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The Skoda Kamiq is today’s VW-ish crossover SUV
No space on your drive for a Kodiaq or Karoq? It’s your lucky day
This year’s Geneva motor show is shaping up to be a classic. There will be supercars. There will be the usual crimes against modified car-kind. And somewhere in the background, spotted only when showgoers retreat to the sidelines to straighten their selfie sticks, will be the normal cars. The cars people actually buy.
Here’s a firm favourite for Most Normal Car In Show: the new Skoda Kamiq. It’s the third and final member of Skoda’s SUV family, and the smallest.
So, with the Kodiaq seven-seater busy-fighting Nissan X-Trails and Hyundai Santa Fes, and the Karoq taking on the likes of the Nissan Qashqai and Citroen C5 Aircross, the Kamiq has to win the war against the trendy micro-SUVs. It’ll battle the Hyundai Kona, the Kia Stonic, the Toyota C-HR and VW’s own T-Cross.
Does it look edgy enough for that? Is it a see-one-want-one iPhone on wheels? Perhaps not. Looks kinda angry, with its eyebrow of LEDs and many angular creases. The interior looks very, very grey, but there’s a new touchscreen interface and 10.2 inches of digital dials on offer, so you’re clearly getting plenty of pixels per pound.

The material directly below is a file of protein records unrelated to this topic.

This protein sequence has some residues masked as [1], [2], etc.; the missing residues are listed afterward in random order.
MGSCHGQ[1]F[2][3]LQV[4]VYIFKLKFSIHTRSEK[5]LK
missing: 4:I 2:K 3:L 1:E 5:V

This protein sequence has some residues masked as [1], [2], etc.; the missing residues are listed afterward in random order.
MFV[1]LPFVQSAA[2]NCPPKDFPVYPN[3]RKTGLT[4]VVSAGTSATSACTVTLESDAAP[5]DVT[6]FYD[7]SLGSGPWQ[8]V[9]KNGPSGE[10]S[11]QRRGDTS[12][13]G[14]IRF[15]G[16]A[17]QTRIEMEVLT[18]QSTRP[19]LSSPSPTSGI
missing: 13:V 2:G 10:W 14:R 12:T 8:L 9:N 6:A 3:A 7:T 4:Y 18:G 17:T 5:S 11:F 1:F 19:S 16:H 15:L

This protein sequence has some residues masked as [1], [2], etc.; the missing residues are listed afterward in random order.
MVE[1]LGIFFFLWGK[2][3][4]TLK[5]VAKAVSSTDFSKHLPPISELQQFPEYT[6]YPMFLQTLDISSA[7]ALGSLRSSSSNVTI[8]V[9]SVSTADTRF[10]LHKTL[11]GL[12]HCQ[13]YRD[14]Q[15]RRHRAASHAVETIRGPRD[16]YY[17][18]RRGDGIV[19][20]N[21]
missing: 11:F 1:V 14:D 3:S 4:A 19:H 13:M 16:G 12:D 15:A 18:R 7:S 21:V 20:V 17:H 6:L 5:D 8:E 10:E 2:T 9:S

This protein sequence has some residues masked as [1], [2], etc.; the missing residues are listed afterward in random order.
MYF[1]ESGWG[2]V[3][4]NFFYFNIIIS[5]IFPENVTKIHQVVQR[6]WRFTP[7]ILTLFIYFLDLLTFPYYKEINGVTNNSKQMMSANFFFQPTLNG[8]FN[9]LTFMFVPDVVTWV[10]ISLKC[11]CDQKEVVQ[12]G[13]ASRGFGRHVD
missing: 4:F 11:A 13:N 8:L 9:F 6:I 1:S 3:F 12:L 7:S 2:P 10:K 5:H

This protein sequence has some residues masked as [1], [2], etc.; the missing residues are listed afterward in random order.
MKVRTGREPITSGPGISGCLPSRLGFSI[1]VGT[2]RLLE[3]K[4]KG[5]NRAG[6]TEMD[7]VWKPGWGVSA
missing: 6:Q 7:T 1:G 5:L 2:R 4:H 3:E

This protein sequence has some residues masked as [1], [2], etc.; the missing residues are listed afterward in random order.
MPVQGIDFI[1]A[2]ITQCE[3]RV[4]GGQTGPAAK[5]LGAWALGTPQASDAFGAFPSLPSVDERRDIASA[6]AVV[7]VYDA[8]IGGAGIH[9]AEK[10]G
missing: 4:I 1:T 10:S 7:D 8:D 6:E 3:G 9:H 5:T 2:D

All the turbo’d engines are regular Skoda fare - there’s a 1.0-litre with 113bhp, a diesel 1.6 with the same poke, or you can have a 1.5-litre with up to 148bhp. No vRS hot hatch version, mind. Yet.
Because what small SUV – besides a Citroen – could be seen not desperately pretending to be sporty. The Kamiq is 37mm taller than Skoda’s new Scala hatchback, but bizarrely, there’s a Porsche-style sports chassis option that drops the chassis back down by 10mm again.
Meanwhile, you can pay for extra underbody armour plating, to make off-roading less expensive. Sounds great, until you spot there’s no option of four-wheel drive.
Still, as it’s a Skoda, the boot light pops out to become a handy torch, there are optional Ford-style pop-out door protectors, and because it’s Skoda, it comes as standard with four hundred tonnes of reverse snobbery factor, because it’s basically an Audi Q2 with a different face and dashboard.
Look out for it in Geneva. It’s right between the diamante-encrusted Rolls-Royce Cullinans and definitely real electric hypercar start-ups.